The consequences of indebtedness to Chinese interests could manifest in North America as well. Since solicitations for Chinese investment tend to focus on infrastructure projects, there is a risk not only of a Chinese foothold, but potentially outright Chinese ownership in major critical projects. Canadians in Churchill, Man., have been struggling without resupply for more than a year, after the American corporation that owns the railway refused to repair the tracks after they were flooded. On May 23, the federal government blocked the sale of Canadian construction company Aecon to China, presumably to avoid similar potential problems in the future. It remains to be seen how the Canadian government will react to increased Chinese investment in the north, especially for projects it is not willing to fund itself.
China is behaving rationally across the world to protect its interests and project its influence. These are the predictable goals of a rising power, and ones that should not surprise North Americans, nor are they necessarily goals that should be condemned. Rather, the important thing is to be aware that China’s apparent benevolence comes from a self-interested party. As Chinese expansionism takes hold, its security and defence interests will necessarily follow.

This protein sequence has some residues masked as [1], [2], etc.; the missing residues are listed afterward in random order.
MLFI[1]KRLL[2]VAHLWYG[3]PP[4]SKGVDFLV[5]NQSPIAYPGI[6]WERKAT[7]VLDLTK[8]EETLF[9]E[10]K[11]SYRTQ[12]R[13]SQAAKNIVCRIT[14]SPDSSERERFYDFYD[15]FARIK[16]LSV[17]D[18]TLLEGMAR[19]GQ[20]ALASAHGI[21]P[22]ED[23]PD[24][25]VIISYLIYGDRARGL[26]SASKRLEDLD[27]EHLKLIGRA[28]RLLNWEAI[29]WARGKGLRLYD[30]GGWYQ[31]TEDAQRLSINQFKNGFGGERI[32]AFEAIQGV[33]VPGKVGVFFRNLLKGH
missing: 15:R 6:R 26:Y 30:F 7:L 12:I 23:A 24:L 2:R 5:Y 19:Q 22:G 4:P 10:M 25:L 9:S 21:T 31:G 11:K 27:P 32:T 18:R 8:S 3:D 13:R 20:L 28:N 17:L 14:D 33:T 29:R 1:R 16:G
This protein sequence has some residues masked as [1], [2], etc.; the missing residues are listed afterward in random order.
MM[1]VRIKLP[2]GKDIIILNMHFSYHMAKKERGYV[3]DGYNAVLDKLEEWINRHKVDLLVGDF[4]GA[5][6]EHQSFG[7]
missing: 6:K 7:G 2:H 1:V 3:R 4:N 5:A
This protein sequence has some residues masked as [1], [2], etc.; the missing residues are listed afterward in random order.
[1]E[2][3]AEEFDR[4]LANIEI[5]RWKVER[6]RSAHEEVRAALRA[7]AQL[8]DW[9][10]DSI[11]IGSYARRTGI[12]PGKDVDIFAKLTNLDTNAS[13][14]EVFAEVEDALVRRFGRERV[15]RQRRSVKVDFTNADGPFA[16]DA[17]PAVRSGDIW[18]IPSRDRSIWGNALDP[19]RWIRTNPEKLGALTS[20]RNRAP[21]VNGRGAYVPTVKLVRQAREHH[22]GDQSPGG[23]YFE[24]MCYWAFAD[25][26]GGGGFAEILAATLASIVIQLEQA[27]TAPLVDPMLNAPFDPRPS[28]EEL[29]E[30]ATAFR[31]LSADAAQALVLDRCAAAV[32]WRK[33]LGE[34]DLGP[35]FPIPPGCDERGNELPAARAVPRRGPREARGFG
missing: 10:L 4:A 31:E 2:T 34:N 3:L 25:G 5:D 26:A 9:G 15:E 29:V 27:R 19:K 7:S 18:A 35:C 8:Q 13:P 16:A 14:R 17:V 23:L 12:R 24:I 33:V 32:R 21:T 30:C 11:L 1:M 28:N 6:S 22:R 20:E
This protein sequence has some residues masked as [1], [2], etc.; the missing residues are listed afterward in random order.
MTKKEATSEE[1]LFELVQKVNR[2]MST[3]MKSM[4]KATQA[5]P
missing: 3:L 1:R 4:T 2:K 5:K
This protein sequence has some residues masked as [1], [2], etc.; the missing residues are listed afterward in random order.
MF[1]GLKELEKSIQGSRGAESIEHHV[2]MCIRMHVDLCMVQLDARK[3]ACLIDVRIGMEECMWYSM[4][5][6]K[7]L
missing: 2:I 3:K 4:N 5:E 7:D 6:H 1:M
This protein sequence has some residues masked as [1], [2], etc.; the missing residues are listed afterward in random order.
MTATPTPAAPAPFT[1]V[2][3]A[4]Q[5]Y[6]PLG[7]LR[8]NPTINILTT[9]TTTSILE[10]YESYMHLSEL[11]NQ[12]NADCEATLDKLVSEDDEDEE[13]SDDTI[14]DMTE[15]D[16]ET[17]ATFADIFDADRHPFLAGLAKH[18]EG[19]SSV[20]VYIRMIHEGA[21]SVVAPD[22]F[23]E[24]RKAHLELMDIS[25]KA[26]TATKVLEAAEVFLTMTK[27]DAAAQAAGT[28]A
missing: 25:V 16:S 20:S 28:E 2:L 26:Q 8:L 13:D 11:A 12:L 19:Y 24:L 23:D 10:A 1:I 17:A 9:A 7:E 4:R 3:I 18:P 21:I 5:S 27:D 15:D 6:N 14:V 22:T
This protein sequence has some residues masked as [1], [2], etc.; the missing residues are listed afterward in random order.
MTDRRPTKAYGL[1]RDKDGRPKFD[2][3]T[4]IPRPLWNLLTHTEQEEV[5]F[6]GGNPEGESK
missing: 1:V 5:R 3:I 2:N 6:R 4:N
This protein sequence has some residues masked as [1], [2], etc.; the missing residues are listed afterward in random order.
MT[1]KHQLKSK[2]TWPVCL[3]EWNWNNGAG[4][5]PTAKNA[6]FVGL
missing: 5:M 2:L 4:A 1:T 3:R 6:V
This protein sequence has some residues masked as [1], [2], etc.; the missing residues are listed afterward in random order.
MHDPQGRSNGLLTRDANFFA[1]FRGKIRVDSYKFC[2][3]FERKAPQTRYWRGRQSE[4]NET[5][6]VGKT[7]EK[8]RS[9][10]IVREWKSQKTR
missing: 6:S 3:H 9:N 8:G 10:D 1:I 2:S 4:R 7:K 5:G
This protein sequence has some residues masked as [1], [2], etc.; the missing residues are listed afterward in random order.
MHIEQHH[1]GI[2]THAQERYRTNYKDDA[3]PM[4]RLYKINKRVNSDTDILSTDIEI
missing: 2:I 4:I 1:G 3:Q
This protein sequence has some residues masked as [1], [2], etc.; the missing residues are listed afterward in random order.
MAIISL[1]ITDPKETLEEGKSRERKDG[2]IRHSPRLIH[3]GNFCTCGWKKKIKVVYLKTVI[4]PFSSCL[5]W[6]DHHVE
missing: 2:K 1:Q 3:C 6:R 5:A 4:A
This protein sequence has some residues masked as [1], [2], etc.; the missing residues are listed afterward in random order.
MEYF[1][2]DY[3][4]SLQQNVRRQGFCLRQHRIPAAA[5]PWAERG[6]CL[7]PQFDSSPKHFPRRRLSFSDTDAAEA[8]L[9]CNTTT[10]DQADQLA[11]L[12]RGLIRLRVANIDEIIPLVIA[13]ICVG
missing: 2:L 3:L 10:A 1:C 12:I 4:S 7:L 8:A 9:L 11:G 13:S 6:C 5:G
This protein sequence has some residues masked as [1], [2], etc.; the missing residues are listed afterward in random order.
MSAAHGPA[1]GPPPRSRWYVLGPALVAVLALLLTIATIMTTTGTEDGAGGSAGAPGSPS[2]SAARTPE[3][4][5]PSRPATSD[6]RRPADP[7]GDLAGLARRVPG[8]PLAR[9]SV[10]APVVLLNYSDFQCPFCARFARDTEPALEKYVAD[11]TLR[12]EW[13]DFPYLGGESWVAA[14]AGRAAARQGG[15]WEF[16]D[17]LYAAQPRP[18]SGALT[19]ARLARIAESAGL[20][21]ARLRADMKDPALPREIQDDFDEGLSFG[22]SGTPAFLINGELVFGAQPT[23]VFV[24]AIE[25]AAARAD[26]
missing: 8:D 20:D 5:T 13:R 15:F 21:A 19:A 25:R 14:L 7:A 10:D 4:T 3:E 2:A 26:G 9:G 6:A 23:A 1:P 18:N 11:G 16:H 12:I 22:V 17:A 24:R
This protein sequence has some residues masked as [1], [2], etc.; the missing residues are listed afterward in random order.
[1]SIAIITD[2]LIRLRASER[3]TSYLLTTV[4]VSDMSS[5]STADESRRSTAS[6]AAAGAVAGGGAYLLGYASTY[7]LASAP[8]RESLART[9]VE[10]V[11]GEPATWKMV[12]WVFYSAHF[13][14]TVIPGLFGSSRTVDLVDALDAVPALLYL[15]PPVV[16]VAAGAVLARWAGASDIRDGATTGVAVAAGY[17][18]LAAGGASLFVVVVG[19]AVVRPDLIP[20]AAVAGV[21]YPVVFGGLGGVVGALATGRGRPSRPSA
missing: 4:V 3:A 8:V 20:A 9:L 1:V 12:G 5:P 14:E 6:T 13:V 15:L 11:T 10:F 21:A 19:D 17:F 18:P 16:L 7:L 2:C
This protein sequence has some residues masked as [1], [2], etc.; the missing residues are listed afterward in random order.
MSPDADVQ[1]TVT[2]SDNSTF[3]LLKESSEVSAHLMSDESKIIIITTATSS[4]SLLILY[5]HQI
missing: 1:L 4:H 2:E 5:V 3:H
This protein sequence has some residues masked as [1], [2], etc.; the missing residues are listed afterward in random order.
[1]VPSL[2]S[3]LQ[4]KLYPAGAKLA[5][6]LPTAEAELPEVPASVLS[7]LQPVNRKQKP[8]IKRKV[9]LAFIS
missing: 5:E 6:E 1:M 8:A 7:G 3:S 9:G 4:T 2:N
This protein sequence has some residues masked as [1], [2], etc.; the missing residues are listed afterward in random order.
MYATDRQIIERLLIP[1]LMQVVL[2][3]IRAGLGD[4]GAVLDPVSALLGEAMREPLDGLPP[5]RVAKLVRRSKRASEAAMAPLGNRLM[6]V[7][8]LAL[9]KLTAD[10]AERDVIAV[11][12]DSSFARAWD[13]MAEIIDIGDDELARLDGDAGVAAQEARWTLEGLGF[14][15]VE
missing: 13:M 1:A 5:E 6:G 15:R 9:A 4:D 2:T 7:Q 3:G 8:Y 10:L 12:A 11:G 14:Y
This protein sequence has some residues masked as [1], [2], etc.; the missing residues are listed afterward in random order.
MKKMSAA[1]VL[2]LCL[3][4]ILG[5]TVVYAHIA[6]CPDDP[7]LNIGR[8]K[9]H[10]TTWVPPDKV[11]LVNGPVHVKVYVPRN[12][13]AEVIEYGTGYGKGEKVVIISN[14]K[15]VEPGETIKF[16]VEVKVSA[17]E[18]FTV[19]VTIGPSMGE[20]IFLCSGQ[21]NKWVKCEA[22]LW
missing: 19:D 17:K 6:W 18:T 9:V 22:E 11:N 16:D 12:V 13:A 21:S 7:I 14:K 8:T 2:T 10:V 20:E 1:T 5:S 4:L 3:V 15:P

China has also indicated its willingness to be misleading, and even lie about its intentions. That should provoke some second thought among nations looking to deal with China. In the South China Sea, China has been developing military bases on outcroppings to which they hold no sovereign territorial right, according to a Hague tribunal. Despite reassurances that these developments were for peaceful purposes, China was reported to be housing missiles on those bases as recently as May. The United States, the Philippines and Vietnam have been clamouring for international attention to China’s blatant disregard for international law and the explicit dictates of an international tribunal to which they are a signatory, as well as China’s willingness to lie about what they are up to, despite clear evidence to the contrary. Nevertheless, China’s expansion in the region has gone relatively unchallenged.
There are ways to distinguish the South China Sea from the Arctic. For the most part, China has shown itself to be a country worth dealing with, but the most prudent way forward is to deal with China with both eyes open. Chinese investment is part of a long-term plan to dominate the commercial potential of the circumpolar Arctic. Receipt of Chinese investment should therefore be thoroughly thought through, as part of a long-term plan to develop the Arctic responsibly and without interference in democracy or introduction of a military presence that can come with Chinese investment.

Lindsay L. Rodman is the International Affairs Fellow (Canada) at the Council on Foreign Relations and a visiting scholar at the Centre for International Policy Studies at the University of Ottawa.

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Lindsay L. Rodman is the International Affairs Fellow (Canada) at the Council on Foreign Relations and a visiting scholar at the Centre for International Policy Studies at the University of Ottawa.